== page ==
More cute baby larches
More cute baby larches
I liked the contrast of the golden larches against the dark talus slopes
I liked the contrast of the golden larches against the dark talus slopes
Reflections on Twisp Lake
Reflections on Twisp Lake
After taking a ton of photos I headed back down to camp to pack up and head toward Twisp Pass. I considered traversing at a higher elevation to get to the Twisp Pass trail, but I figured I may as well go out the same way I got in since I knew what to expect and it might actually save some mental energy and time. My plan was to hike up the established trail, camp near the pass and get water at 6140. I found a few campsite: one in the trees a little before the pass (before the national park boundary sign), one shortly after the sign, and another potential spot on a flat slab. When I arrived at the pass I found out my water source was now a murky pond and its outflow had completely dried out. The next water source appeared to be Stiletto Lake, so off I went!
Crescent + larch
Crescent + larch
Much less hazy than the day before
Much less hazy than the day before
Dagger Lake
Dagger Lake
Stiletto Lake On the map I saw a potential spot to camp near the lake right outside the park boundary and was hoping it would be a good one, and it sure was! In fact, it was so perfect - a nice flat dirt patch to sleep on, comfy rocks to sit on, larches all around with an open view towards the meadow below, and a good vantage point for looking deeper at the other peaks inside the park. I got there just in time to have dinner and a [sunset] show. It was pretty windy that evening/night which led to great conditions for seeing the Milky Way and stars, and eventually the moon rose and lit up the sky. I played around with my iPhone's camera before going to bed.
Jackknife/Switchblade
Jackknife/Switchblade
Near my campsite
Near my campsite
Looking towards Twisp River
Looking towards Twisp River
Sunset silhouette
Sunset silhouette
Milky Way
Milky Way
Moon rise
Moon rise
Switchblade - Jackknife - Stiletto Peaks I decided that since I had such an awesome campsite, I had to get up in time to watch the sunrise the next morning. I was very glad I did! The other two parties camping at the lake were also up and enjoying the sunrise. I thought about how nice it was to just relax, soak up the sun, and have a slow morning, and considered lounging around camp for a couple hours and then heading directly back to my car. But I figured since I drove 4.5 hours out there I may as well check out more of the area by heading up the peaks. This ended up being the right decision smile.gif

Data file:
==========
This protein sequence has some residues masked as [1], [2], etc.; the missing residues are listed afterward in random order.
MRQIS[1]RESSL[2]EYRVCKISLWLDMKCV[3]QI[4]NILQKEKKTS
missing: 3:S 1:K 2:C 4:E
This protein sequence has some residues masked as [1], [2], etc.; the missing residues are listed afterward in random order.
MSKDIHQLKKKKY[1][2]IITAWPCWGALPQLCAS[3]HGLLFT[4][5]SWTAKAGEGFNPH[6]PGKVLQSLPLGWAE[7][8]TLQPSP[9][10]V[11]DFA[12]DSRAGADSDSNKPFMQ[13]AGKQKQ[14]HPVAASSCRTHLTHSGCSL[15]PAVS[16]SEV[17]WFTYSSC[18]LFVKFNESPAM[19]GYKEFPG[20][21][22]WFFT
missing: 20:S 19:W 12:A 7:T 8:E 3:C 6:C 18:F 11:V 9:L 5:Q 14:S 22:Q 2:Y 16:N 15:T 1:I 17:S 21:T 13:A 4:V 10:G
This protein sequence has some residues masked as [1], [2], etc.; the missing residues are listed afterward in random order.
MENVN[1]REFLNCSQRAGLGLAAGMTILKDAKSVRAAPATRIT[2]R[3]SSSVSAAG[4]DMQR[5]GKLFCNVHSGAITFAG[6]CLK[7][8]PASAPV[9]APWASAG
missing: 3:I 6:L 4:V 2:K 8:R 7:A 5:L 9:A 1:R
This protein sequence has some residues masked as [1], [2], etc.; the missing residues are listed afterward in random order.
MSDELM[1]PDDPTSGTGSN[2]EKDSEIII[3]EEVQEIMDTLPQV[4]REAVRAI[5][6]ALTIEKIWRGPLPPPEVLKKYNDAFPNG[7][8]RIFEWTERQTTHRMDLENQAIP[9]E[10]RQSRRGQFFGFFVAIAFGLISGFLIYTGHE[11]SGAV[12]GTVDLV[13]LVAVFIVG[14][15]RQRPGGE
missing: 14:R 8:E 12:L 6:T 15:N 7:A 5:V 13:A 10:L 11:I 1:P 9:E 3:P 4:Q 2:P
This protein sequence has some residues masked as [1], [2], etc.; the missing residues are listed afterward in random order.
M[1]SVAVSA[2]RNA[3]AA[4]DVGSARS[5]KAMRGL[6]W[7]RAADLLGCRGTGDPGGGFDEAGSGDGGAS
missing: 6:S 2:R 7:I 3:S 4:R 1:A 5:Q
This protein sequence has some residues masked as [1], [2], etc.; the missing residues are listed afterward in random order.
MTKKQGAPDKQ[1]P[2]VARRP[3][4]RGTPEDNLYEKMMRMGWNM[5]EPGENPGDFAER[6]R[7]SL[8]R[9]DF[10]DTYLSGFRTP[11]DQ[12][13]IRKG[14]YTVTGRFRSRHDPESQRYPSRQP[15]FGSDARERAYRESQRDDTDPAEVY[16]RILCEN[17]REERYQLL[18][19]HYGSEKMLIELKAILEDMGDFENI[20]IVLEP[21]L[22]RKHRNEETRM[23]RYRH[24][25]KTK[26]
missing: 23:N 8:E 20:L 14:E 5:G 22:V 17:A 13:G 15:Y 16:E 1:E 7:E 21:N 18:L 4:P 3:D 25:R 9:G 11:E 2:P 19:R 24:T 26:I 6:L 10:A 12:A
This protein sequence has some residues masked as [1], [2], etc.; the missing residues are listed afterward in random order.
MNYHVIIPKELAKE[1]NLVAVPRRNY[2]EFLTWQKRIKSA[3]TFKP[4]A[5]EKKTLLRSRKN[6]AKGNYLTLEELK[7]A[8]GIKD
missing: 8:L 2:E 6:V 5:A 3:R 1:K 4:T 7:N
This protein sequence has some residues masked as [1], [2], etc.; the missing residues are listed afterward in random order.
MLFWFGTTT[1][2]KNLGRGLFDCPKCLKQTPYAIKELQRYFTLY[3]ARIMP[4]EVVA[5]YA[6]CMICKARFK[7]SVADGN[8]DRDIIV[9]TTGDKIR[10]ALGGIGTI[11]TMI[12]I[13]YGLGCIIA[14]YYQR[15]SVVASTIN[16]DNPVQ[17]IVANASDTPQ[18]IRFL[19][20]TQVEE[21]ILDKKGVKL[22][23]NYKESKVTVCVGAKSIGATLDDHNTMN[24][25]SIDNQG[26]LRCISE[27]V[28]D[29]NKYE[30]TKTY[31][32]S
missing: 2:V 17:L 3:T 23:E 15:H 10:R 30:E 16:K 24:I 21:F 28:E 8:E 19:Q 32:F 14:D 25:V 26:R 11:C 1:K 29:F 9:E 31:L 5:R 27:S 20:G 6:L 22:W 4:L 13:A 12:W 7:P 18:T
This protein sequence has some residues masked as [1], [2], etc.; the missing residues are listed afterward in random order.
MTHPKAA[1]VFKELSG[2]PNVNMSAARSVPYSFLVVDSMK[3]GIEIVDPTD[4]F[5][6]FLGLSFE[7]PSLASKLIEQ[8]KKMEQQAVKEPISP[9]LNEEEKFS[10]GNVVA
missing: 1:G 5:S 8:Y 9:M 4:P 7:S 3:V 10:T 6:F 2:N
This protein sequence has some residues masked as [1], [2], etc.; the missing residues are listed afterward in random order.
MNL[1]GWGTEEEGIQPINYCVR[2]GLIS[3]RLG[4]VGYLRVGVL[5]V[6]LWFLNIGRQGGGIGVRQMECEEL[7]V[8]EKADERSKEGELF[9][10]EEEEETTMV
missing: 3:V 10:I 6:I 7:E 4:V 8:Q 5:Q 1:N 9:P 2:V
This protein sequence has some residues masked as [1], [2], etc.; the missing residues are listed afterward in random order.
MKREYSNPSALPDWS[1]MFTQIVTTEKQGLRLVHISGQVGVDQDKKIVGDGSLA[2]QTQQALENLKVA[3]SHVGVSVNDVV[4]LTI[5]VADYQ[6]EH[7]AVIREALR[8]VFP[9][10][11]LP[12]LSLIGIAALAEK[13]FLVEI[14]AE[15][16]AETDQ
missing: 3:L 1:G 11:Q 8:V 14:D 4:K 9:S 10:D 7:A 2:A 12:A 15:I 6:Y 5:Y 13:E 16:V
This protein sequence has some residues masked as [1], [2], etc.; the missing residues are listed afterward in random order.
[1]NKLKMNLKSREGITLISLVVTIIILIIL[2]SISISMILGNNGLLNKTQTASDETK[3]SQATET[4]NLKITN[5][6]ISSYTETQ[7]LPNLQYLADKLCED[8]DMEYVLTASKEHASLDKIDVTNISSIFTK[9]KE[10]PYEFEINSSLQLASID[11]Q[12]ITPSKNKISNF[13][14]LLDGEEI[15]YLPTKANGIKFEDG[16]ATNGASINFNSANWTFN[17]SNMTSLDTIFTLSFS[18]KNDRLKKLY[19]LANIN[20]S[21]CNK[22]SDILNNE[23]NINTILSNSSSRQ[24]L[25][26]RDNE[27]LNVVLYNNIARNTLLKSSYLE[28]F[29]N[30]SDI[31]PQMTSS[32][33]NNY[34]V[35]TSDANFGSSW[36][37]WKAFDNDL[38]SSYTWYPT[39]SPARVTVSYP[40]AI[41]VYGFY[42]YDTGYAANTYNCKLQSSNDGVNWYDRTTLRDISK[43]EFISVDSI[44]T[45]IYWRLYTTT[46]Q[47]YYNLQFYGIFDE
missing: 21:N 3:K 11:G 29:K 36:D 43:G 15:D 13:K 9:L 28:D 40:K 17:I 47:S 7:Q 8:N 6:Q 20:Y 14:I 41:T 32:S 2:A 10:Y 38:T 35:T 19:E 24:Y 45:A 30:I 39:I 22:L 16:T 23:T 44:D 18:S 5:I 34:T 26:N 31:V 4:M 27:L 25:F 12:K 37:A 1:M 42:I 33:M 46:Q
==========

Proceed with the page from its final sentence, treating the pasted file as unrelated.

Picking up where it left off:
Camp!
Camp!
Same view as the Sunset Silhouette photo above
Same view as the Sunset Silhouette photo above
Alpenglow on Jackknife
Alpenglow on Jackknife
First up: Switchblade. I intended to follow John Morrow's beta at first, but as I started heading up, I decided I'd actually follow Matt's. I don't think I headed right soon enough, because I ended up getting up to a pretty nasty spot (loose rocks, super steep, blank wall of rock) that I didn't like given that I was solo. I downclimbed slowly and headed left to find a better way to reach the summit. Eventually I reached a gully that brought me up mostly class 3, some 4, and mostly solid rock to the summit. The smoke had pretty much cleared and the views were excellent! On the way down, I found the gully that John had gone up and headed down it, and it seemed like a much more straightforward, pleasant route up. I think Matt's route would've been pleasant as well, if I hadn't gone off route (duh).
I camped on top of the little bump in the left of the frame
I camped on top of the little bump in the left of the frame
Another view of camp
Another view of camp
The Bo's: Bowan & Bonanza
The Bo's: Bowan & Bonanza
Layers
Layers
Towards Jackknife
Towards Jackknife
Tower and Golden Horn
Tower and Golden Horn
Kangaroo ridge
Kangaroo ridge